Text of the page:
No Surprise

This was written in April, 2003, when the war had supposedly ended. No substantive change since then.

The current war has apparently caused many people to believe that the opponents of the war have been proved wrong. One letter to the San Francisco Chronicle suggested that the opponents should eat crow, and cited some facts: 1. The US (etc.) forces scored a swift and complete military victory. 2. Many people in Iraq have been glad to be quit of Saddam Hussein.

In her next letter no doubt she'll tell us something that we didn't all know on March 19, and then we'll know why we should eat crow; meanwhile, the issue seems unresolved. To ease the job of finding something new that was unknown before the war and would tend to make its opponents wrong, I offer a couple of lists.

Not Surprising

Here are things that I don't find surprising, and I really don't see how anyone possibly could be more than microscopically surprised at them. That's kind of a long list. It illustrates that most of what happens in the world is not surprising to those who pay attention and don't think they can predict the future with certainty; the surprises just catch our attention better.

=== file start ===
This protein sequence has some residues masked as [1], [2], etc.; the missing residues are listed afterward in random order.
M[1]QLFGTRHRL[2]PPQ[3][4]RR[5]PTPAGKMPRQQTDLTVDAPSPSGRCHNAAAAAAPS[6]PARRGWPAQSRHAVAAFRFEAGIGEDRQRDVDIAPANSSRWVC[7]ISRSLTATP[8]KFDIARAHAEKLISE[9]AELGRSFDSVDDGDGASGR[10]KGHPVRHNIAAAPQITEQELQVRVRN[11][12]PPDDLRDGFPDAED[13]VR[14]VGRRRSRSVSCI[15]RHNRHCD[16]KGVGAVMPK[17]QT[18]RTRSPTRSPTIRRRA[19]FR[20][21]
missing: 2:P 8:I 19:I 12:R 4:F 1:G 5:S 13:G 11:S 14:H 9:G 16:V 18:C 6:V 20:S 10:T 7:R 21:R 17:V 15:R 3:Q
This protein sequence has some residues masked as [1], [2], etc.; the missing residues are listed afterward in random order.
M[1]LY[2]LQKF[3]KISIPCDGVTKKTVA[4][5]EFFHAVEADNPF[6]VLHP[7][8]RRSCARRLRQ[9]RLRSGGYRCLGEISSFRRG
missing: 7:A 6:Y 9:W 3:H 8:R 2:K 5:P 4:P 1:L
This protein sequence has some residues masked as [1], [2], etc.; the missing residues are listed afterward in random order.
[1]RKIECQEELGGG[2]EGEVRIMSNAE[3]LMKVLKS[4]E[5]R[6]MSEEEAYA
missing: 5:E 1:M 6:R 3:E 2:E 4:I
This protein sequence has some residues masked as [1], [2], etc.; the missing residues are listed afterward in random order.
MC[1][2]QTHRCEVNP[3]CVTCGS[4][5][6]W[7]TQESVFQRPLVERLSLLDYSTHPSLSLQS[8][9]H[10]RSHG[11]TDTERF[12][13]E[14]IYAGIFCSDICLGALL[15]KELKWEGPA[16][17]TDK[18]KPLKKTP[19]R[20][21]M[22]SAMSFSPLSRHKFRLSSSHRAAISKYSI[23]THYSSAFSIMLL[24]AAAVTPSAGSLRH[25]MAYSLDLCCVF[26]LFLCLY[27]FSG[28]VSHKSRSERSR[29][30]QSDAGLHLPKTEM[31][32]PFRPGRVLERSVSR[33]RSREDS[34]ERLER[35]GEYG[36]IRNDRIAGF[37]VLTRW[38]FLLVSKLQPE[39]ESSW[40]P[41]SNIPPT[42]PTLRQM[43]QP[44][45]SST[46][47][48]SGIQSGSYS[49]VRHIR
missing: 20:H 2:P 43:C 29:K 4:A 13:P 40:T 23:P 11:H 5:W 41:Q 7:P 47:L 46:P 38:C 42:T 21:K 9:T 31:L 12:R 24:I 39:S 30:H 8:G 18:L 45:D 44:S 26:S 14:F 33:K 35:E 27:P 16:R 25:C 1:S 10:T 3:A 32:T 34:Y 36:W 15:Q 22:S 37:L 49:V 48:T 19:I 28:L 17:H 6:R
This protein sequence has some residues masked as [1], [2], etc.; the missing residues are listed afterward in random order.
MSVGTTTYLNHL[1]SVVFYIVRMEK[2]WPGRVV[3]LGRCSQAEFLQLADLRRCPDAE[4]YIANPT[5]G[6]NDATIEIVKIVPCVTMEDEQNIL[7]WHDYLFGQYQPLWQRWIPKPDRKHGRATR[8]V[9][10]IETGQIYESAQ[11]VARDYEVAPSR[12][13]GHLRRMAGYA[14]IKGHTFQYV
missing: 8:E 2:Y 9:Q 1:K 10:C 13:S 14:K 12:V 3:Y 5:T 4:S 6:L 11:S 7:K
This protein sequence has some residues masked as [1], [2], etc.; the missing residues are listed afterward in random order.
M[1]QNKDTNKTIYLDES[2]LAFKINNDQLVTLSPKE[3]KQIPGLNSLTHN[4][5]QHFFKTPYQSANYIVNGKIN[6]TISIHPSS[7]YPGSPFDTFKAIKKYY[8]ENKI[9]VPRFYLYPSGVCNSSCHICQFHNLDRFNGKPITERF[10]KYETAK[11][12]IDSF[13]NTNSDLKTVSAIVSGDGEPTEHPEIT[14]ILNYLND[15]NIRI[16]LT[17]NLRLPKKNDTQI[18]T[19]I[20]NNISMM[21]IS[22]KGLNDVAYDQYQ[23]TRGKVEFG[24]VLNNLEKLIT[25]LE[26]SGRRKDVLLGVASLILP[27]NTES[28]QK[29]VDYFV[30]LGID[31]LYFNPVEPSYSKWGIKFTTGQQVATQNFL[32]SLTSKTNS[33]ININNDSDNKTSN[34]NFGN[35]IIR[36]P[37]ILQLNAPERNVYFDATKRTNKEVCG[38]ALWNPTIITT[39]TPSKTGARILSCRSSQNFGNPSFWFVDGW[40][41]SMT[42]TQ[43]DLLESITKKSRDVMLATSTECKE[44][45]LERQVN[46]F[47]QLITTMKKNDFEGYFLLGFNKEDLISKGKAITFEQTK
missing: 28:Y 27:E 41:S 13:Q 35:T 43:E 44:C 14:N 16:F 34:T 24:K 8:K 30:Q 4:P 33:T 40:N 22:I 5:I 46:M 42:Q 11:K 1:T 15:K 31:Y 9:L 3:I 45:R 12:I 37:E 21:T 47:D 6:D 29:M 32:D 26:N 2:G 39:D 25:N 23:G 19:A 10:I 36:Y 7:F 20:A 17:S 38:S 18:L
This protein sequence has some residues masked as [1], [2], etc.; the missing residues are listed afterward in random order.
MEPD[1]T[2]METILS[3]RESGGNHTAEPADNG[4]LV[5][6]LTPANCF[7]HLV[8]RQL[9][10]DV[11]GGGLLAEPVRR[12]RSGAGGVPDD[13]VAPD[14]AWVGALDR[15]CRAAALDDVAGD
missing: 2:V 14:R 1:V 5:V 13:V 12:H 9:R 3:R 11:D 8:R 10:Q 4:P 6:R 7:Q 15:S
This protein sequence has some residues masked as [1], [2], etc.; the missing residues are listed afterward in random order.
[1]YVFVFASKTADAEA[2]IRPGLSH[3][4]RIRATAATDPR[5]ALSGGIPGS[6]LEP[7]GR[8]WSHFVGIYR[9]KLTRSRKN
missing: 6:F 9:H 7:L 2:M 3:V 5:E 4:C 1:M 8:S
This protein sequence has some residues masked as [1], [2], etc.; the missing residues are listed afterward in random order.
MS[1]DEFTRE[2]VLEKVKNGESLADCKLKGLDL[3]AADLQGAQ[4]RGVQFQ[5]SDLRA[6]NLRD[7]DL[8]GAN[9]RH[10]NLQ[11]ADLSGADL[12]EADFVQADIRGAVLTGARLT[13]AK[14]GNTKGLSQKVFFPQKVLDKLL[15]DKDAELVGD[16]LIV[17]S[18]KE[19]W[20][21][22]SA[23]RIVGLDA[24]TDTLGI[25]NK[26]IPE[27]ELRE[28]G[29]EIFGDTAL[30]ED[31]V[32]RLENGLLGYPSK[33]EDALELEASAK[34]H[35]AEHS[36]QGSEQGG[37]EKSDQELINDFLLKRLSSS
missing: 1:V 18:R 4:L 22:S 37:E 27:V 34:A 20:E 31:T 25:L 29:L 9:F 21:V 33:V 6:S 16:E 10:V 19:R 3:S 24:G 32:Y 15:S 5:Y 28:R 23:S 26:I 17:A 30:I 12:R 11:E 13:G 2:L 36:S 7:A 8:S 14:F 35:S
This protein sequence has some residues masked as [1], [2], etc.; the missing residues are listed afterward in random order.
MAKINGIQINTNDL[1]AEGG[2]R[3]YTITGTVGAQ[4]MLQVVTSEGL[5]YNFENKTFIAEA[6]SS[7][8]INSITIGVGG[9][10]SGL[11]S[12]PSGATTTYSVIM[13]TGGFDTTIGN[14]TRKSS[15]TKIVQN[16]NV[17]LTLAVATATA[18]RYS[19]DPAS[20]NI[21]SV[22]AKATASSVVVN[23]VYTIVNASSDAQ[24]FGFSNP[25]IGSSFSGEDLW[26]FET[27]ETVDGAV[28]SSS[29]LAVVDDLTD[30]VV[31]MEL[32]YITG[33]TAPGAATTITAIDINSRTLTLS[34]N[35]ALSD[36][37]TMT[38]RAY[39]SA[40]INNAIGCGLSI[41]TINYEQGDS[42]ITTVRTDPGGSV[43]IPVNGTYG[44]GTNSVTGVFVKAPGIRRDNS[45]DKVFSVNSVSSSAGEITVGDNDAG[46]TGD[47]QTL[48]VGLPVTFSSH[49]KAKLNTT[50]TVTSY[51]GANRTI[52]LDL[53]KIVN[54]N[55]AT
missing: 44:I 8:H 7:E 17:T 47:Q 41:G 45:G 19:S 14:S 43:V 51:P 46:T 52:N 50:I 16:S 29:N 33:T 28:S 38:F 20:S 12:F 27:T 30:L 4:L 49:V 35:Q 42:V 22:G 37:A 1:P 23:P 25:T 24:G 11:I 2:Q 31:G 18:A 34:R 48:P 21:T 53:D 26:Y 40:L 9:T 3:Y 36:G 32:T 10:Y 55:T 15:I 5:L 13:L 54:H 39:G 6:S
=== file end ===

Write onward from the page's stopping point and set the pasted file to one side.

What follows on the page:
Some Surprise Value

Here are a couple of things at which it seems reasonable to be at least mildly surprised, though certainly not amazed, confounded, or dumbfounded. This just in, 2003-04-17: They have reportedly found a training camp for terrorists, apparently linked to Palestinian groups. Where this might fit in the surprise listings is impossible to say yet.

Afterword: Qualifications, Reservations, and an Inference

Contrary to my dogmatic statement about what it's impossible to be surprised at, people's assessments will differ. Some, for instance, may claim that I am a victim of pro-war propaganda in being even slightly surprised that nothing whatever has been found in the WMD department. They may well be right.

All these items describe the state of things right now. Some may change seriously at any moment; among these might be the total lack of WMDs and the isolated nature of damage to historical sites. But owing to a strange oversight in the creation of the world, the data we have are all that we have to make decisions on.

The two mild-surprise items, and some others, are signs of a country that was not at all prepared to fight a war, even in defense against an invasion. Did such a nation present a clear and present danger that it was going to attack its neighbors viciously? You decide.

You read it here first: The day after I posted that mini-analysis of Iraq's state of readiness for aggressive war, the same was in Arianna Huffington's syndicated column. Sometimes the lady almost makes one regret our requirement that the President must be a natural-born citizen.


Date last modified: August 9, 2004.
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